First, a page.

Kites have been dual purpose since the beginning of kites. It was considered fact for hundreds of years that kites originated in China. It was thought that Marco Polo saw kites when he was in China, brought some back and wrote about them in his journal. It was thought that kites populated the world via the trade routes.

The oldest kites the world currently has come from China, or so we thought. It was easy to see why and how most people thought the kite originated there. We now understand that due to paper and silk being developed in China, combined with a preservational instinct, and reverence to ceremonial hierarchy. The oldest and best preserved kites are in China.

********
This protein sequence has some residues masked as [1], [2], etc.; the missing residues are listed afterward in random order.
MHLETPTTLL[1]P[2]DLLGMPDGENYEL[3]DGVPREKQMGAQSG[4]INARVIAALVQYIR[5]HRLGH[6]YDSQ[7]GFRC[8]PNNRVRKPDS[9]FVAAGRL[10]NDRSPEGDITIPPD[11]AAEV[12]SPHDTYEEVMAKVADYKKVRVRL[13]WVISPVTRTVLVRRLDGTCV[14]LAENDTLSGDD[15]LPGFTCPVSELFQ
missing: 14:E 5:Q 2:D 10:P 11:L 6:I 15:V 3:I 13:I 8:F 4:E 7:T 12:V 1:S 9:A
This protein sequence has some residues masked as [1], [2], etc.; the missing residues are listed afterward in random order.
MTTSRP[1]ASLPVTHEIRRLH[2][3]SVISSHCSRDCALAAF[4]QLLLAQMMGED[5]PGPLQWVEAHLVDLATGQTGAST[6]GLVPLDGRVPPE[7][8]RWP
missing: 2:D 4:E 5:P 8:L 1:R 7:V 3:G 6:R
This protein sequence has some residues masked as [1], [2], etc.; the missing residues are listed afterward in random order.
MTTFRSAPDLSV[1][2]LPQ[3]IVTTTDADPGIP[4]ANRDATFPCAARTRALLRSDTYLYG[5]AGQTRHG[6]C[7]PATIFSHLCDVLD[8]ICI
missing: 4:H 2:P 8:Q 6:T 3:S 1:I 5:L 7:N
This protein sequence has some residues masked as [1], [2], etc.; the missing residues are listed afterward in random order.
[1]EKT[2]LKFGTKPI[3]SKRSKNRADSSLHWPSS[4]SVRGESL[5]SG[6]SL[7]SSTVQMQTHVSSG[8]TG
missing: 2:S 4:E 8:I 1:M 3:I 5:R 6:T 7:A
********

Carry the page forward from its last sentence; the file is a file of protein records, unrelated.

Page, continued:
Today most scholars and people of reason believe kites developed around the world based on need and available materials.

The South Pacific used kites for fishing and pulling canoes from island to island. The world’s aboriginals used leaves, bamboo, and banana fibers to make fabulous, working kites. When the kites broke or were unable to function properly, they were discarded and left to decompose, while a new kite was made.

Kites went on to play a significant role in the industrial revolution and continue to contribute to science to this day.